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Using Analytics to Understand How Your Site is Working

Many businesses do not cherish the idea of rebuilding their website and with good reason. Very few mid-sized companies have a dedicated web person in the marketing department, and the website is just one of many responsibilities a marketing director has. The website is too important to ignore, but they are too busy with all of their other marketing initiatives to pay attention to the site for months on end. This is how it is for agencies, too. Your agency’s primary function is not to build and maintain a website for your own firm, but, at the same time, your site is a marketing asset you know you cannot ignore.

This common challenge creates a wasteful web development cycle. The cycle involves spending three to six months every three to five years focusing intensely on the website. After the new site goes live, everyone involved goes back to their real job, and the site recedes back into the shadows. Three to five years later, the site gets so far behind the times that it becomes an embarrassment, and the whole process begins again without anyone really knowing what parts of the old site worked and what did not. Applying ninety-five percent of your investment of time, money, and energy to your website over the course of three months every three years and ignoring the site the rest of the time is not an effective approach to managing your most important marketing asset.

The antidote to this wasteful trend is to spread your effort out over the entirety of your site’s lifecycle. Approaching your site in this iterative way starts with paying attention to and becoming comfortable with your site’s analytics.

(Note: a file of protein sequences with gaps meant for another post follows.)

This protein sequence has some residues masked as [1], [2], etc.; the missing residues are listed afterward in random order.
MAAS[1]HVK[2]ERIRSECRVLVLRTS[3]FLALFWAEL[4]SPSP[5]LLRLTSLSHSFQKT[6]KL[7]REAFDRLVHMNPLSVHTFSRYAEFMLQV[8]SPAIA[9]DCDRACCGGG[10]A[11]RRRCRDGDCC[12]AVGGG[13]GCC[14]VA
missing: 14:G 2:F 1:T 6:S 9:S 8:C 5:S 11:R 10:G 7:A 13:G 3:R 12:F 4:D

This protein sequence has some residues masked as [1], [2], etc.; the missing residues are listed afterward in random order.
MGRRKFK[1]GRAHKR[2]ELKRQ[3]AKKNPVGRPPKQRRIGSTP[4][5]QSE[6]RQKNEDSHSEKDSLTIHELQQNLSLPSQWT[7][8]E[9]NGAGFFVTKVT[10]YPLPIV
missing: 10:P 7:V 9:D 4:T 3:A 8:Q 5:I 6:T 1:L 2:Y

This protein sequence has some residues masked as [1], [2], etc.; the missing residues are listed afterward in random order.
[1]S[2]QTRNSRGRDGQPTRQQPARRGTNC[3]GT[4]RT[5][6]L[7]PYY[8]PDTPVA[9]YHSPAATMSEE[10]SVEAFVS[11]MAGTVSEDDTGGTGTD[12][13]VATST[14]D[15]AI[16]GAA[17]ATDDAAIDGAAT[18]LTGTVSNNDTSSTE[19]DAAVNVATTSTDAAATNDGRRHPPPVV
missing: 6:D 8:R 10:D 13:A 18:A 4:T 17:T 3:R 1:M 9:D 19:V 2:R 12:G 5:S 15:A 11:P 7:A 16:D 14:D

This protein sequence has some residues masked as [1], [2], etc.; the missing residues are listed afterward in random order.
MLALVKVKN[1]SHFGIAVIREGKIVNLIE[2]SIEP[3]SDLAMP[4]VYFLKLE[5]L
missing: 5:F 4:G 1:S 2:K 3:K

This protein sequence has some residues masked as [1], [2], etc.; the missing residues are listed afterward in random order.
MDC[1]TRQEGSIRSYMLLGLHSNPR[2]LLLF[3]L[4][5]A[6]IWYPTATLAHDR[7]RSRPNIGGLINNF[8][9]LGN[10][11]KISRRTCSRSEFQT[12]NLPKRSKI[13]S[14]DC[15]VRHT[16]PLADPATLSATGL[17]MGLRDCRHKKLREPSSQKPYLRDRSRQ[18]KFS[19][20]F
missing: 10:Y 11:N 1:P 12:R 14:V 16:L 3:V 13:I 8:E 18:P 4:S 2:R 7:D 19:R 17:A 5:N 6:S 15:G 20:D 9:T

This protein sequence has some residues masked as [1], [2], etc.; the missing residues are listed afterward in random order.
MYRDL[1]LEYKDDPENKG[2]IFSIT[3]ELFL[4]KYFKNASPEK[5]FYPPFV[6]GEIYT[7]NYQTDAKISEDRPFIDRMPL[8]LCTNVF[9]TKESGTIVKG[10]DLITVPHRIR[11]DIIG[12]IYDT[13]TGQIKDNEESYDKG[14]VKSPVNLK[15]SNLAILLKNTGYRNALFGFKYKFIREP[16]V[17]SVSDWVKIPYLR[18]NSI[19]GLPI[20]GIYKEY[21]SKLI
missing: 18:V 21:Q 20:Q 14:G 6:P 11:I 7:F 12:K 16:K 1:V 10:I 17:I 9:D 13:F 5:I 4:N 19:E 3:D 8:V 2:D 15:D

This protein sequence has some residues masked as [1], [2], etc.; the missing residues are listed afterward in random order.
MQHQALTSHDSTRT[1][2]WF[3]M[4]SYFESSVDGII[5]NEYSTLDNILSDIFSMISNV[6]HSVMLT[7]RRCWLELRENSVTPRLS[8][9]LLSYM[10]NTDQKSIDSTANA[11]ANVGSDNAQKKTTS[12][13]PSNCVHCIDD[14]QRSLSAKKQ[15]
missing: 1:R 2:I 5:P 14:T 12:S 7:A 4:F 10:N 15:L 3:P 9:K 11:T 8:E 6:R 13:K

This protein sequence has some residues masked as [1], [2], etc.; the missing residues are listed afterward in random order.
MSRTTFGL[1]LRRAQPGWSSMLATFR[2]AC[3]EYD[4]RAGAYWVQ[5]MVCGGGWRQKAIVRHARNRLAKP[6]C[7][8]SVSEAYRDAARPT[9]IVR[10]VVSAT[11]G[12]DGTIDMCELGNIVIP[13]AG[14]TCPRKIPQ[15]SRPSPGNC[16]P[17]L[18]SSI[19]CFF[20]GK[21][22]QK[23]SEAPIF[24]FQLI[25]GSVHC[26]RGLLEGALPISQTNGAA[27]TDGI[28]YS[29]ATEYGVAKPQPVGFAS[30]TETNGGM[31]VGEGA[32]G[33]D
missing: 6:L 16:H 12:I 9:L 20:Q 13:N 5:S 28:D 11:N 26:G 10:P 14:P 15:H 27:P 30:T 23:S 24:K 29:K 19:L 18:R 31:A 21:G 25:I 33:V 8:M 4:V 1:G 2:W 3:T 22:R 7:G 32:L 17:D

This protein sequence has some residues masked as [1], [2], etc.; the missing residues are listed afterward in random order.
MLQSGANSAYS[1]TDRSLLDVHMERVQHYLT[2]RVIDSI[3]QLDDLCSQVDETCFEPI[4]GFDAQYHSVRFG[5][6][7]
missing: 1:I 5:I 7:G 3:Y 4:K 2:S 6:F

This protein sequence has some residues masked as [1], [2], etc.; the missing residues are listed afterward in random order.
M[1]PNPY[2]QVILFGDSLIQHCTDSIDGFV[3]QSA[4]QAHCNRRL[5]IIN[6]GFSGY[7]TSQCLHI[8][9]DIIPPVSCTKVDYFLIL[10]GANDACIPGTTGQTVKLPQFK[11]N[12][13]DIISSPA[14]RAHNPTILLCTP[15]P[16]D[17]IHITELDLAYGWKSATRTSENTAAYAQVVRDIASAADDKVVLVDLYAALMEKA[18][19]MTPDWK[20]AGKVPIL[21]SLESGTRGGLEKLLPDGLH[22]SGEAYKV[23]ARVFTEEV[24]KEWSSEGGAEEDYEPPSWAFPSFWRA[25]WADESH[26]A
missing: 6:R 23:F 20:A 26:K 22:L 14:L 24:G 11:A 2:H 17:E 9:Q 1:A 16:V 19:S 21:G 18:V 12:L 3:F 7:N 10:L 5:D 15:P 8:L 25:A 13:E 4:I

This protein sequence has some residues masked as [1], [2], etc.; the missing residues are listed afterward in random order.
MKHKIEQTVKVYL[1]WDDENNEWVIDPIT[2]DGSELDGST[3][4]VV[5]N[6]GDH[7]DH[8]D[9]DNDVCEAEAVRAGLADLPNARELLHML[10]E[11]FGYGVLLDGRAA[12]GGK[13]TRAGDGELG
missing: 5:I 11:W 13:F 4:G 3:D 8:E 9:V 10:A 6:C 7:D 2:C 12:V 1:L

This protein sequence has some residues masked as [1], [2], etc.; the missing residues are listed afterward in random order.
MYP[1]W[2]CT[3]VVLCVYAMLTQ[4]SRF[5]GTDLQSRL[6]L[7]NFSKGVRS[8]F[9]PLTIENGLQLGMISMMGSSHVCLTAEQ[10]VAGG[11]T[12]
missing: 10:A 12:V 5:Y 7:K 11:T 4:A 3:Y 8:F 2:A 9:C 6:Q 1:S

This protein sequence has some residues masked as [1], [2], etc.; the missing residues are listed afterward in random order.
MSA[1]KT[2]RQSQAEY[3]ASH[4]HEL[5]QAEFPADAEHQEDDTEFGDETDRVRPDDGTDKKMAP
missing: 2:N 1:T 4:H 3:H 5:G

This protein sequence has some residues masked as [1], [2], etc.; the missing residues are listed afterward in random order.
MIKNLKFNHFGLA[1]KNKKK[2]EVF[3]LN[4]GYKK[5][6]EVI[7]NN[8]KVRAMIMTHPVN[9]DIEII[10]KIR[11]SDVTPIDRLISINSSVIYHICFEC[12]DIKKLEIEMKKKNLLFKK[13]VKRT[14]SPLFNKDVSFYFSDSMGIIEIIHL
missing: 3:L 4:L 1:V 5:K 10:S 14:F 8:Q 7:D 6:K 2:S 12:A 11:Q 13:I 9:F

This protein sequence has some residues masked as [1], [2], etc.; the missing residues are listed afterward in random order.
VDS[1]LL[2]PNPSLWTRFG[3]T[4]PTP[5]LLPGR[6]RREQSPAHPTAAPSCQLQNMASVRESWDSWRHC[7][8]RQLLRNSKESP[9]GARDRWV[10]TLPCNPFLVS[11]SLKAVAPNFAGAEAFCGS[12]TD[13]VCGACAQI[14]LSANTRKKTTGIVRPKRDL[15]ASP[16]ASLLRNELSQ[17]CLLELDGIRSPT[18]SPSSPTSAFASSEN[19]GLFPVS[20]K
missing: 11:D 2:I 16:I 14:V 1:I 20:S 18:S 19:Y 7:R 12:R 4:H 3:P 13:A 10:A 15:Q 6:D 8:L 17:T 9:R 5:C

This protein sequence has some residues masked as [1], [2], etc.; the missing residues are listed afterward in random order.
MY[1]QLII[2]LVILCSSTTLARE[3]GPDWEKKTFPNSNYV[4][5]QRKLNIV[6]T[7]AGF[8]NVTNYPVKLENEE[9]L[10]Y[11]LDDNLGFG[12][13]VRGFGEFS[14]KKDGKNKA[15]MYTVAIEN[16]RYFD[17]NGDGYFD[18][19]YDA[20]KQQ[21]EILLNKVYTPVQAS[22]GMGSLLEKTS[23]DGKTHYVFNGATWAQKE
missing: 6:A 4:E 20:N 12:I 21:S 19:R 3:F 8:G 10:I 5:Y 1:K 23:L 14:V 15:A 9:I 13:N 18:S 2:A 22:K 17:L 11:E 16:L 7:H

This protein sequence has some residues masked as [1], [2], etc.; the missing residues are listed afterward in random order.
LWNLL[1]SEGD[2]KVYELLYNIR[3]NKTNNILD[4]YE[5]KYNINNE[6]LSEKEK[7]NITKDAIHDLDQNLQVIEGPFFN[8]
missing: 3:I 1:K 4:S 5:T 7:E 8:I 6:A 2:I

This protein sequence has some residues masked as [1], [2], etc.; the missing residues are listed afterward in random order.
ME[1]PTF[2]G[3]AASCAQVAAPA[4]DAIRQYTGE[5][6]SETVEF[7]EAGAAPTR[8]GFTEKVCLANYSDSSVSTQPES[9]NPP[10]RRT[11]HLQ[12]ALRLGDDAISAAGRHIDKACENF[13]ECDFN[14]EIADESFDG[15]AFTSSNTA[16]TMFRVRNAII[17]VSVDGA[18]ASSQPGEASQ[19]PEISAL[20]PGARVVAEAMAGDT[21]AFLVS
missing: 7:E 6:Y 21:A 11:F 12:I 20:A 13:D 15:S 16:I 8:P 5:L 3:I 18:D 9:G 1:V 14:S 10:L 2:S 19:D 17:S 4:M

Your website is no longer just an online brochure that you need so that you look like a real business. The website is the marketing firm’s most important marketing asset, and to remain competitive, you need to make sure your site works as hard as it possibly can.
When you go through the process of building your site, you make thousands of guesses and assumptions about how your prospects will find your site, navigate through it, and decide to take action from it. No matter how much you prepare, the web development process is replete with guesswork. When your site goes live, it is not time to forget about it and move on to the next job; it is time to start the long-term process of reviewing its effectiveness on a regular basis and making continuous and subtle changes based on what your site analytics tell you.

This post is an excerpt from my book, “A Website That Works.”


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